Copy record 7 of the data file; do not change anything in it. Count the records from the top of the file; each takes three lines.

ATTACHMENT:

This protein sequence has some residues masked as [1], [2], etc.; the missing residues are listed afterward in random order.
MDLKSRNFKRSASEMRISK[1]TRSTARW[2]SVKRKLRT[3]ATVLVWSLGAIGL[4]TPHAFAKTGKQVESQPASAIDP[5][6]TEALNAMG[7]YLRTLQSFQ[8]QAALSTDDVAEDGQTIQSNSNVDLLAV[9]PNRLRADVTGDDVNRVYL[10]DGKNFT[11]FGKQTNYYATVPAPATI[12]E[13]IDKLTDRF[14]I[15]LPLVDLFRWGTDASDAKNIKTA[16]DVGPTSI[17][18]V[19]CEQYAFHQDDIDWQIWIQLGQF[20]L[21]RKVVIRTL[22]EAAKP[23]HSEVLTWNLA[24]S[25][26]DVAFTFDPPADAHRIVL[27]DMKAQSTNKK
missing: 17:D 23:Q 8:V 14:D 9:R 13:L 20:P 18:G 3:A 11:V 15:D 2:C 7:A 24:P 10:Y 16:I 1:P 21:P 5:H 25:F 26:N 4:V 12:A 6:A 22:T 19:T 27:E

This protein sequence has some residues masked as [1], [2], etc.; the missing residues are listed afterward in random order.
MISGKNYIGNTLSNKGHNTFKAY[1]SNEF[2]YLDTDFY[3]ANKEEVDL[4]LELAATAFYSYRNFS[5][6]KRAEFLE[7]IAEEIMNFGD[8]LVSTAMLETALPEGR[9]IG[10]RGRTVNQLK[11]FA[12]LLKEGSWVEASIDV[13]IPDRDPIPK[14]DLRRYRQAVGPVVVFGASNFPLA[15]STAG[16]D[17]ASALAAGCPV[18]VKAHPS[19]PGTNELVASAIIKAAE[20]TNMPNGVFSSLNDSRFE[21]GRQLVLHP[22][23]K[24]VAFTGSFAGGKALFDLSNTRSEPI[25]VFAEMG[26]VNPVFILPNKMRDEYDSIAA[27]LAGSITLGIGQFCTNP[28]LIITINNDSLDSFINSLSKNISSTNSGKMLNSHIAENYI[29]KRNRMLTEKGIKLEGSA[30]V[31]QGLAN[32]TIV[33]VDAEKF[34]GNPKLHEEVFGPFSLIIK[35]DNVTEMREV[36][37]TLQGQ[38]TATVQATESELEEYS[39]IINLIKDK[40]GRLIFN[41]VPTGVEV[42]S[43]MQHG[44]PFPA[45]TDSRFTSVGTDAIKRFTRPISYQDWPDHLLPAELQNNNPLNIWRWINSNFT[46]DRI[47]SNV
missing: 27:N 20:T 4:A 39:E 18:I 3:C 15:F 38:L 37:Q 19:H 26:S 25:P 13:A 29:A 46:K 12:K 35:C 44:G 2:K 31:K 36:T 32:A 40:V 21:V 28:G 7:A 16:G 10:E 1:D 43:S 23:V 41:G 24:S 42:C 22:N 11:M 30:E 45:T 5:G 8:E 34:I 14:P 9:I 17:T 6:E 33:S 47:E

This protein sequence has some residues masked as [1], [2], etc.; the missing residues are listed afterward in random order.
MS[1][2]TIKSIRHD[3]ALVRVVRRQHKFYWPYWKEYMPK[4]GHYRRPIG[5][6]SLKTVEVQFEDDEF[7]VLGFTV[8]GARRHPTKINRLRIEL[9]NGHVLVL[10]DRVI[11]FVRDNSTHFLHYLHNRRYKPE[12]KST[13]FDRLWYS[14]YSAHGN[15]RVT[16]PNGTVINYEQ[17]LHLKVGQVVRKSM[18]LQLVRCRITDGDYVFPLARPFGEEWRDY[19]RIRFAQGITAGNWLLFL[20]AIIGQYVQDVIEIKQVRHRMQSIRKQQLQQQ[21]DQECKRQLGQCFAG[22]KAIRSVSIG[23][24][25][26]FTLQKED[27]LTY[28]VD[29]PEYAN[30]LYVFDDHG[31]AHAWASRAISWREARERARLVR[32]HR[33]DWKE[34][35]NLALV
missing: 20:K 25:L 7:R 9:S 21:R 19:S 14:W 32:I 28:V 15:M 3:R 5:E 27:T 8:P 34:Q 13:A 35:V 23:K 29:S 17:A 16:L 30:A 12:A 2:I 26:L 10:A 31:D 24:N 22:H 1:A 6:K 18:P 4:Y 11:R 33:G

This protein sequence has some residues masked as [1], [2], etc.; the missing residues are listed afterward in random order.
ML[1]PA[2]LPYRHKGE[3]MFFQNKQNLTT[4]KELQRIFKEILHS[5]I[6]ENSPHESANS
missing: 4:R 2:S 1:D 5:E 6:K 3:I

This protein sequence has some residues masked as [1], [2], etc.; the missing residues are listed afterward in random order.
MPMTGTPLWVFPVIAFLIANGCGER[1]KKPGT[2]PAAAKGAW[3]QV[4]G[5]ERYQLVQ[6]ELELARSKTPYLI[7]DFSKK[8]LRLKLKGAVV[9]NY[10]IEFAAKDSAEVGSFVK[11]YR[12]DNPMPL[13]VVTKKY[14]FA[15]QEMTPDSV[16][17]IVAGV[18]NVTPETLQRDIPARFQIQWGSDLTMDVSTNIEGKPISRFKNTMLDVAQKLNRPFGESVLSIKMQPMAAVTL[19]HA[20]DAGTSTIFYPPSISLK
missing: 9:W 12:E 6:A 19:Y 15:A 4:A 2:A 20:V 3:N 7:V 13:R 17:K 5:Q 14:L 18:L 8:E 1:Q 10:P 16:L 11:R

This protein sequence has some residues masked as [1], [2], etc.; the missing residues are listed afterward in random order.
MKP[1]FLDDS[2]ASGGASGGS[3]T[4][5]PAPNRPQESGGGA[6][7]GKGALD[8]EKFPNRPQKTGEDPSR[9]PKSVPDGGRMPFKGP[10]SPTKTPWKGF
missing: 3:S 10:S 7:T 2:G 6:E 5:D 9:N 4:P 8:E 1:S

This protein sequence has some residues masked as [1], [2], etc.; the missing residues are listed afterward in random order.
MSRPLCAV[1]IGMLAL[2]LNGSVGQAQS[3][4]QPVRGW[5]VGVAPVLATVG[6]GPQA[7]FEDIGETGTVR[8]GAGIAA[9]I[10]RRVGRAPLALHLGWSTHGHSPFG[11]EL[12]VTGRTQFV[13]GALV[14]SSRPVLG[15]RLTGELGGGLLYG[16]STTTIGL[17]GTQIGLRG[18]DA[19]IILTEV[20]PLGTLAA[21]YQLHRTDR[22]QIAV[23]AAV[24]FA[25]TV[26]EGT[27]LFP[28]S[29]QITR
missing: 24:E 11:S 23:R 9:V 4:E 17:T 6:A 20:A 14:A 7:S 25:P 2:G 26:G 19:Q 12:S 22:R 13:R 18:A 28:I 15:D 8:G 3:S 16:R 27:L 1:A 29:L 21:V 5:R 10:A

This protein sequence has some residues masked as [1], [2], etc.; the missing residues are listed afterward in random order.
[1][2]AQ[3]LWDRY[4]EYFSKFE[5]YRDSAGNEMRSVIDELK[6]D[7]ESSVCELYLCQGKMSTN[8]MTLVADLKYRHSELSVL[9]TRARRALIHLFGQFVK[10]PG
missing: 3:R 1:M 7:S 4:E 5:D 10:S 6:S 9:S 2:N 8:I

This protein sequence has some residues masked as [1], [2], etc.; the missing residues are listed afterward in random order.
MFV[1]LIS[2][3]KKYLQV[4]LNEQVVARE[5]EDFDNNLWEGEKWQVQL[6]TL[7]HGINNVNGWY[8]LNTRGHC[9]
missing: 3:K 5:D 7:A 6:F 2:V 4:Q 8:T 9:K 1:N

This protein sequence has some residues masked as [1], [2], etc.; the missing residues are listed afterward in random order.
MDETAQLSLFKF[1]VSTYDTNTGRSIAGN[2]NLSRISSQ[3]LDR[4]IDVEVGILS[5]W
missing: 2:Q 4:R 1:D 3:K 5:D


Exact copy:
This protein sequence has some residues masked as [1], [2], etc.; the missing residues are listed afterward in random order.
MSRPLCAV[1]IGMLAL[2]LNGSVGQAQS[3][4]QPVRGW[5]VGVAPVLATVG[6]GPQA[7]FEDIGETGTVR[8]GAGIAA[9]I[10]RRVGRAPLALHLGWSTHGHSPFG[11]EL[12]VTGRTQFV[13]GALV[14]SSRPVLG[15]RLTGELGGGLLYG[16]STTTIGL[17]GTQIGLRG[18]DA[19]IILTEV[20]PLGTLAA[21]YQLHRTDR[22]QIAV[23]AAV[24]FA[25]TV[26]EGT[27]LFP[28]S[29]QITR
missing: 24:E 11:S 23:R 9:V 4:E 17:T 6:A 20:A 14:A 7:S 25:P 2:G 26:G 19:Q 12:S 22:R 13:R 18:A 28:I 15:D 8:G 3:S 16:R 27:L 1:A 29:L 21:V 5:R 10:A